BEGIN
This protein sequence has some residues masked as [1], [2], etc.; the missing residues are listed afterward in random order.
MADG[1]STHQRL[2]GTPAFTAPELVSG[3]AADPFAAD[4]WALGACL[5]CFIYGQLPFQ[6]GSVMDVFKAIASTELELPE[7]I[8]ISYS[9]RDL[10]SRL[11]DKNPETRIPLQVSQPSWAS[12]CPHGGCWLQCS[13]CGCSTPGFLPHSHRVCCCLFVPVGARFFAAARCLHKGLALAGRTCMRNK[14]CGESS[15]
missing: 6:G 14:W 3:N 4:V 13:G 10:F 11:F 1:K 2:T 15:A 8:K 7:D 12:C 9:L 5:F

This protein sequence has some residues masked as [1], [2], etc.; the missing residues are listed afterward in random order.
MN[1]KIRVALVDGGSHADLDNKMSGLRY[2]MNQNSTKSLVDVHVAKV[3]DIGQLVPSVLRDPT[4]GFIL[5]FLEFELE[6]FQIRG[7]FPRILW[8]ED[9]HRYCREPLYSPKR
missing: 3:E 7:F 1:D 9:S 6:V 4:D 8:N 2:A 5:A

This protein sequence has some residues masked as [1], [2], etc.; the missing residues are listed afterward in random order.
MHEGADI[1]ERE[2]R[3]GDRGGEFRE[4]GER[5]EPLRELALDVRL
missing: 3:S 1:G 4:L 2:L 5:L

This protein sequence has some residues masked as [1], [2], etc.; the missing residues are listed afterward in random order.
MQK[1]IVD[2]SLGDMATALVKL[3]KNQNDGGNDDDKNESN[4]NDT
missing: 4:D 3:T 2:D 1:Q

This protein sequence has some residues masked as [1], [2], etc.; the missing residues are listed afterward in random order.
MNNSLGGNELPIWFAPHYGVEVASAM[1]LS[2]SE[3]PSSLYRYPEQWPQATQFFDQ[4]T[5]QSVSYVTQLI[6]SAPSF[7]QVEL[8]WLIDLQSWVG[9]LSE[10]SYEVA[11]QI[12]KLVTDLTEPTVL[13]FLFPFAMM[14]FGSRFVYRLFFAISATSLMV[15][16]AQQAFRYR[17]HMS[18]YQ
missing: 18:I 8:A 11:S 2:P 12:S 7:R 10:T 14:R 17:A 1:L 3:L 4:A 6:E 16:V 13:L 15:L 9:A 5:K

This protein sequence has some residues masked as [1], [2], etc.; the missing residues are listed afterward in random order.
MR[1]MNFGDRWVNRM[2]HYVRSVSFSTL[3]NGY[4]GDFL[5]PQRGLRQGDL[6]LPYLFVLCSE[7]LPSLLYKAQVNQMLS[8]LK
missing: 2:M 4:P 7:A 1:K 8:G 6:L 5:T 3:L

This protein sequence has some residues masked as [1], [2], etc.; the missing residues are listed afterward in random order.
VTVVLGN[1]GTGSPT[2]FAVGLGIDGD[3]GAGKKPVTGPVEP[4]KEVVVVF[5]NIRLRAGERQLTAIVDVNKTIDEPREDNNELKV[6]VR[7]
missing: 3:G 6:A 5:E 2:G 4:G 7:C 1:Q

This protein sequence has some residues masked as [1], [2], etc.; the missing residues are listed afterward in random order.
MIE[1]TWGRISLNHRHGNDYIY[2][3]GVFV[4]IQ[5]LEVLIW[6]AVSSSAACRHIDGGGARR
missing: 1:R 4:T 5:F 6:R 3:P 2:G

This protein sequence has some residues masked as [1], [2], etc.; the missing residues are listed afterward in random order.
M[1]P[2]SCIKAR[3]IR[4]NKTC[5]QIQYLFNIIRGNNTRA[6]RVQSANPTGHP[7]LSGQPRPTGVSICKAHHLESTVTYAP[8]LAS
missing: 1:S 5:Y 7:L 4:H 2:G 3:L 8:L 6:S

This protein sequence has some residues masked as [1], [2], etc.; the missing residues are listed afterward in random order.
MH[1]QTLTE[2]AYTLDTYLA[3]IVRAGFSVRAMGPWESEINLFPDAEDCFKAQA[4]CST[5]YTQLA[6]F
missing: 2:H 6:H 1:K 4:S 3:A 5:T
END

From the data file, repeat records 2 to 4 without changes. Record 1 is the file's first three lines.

This protein sequence has some residues masked as [1], [2], etc.; the missing residues are listed afterward in random order.
MN[1]KIRVALVDGGSHADLDNKMSGLRY[2]MNQNSTKSLVDVHVAKV[3]DIGQLVPSVLRDPT[4]GFIL[5]FLEFELE[6]FQIRG[7]FPRILW[8]ED[9]HRYCREPLYSPKR
missing: 3:E 7:F 1:D 9:S 6:V 4:D 8:N 2:A 5:A

This protein sequence has some residues masked as [1], [2], etc.; the missing residues are listed afterward in random order.
MHEGADI[1]ERE[2]R[3]GDRGGEFRE[4]GER[5]EPLRELALDVRL
missing: 3:S 1:G 4:L 2:L 5:L

This protein sequence has some residues masked as [1], [2], etc.; the missing residues are listed afterward in random order.
MQK[1]IVD[2]SLGDMATALVKL[3]KNQNDGGNDDDKNESN[4]NDT
missing: 4:D 3:T 2:D 1:Q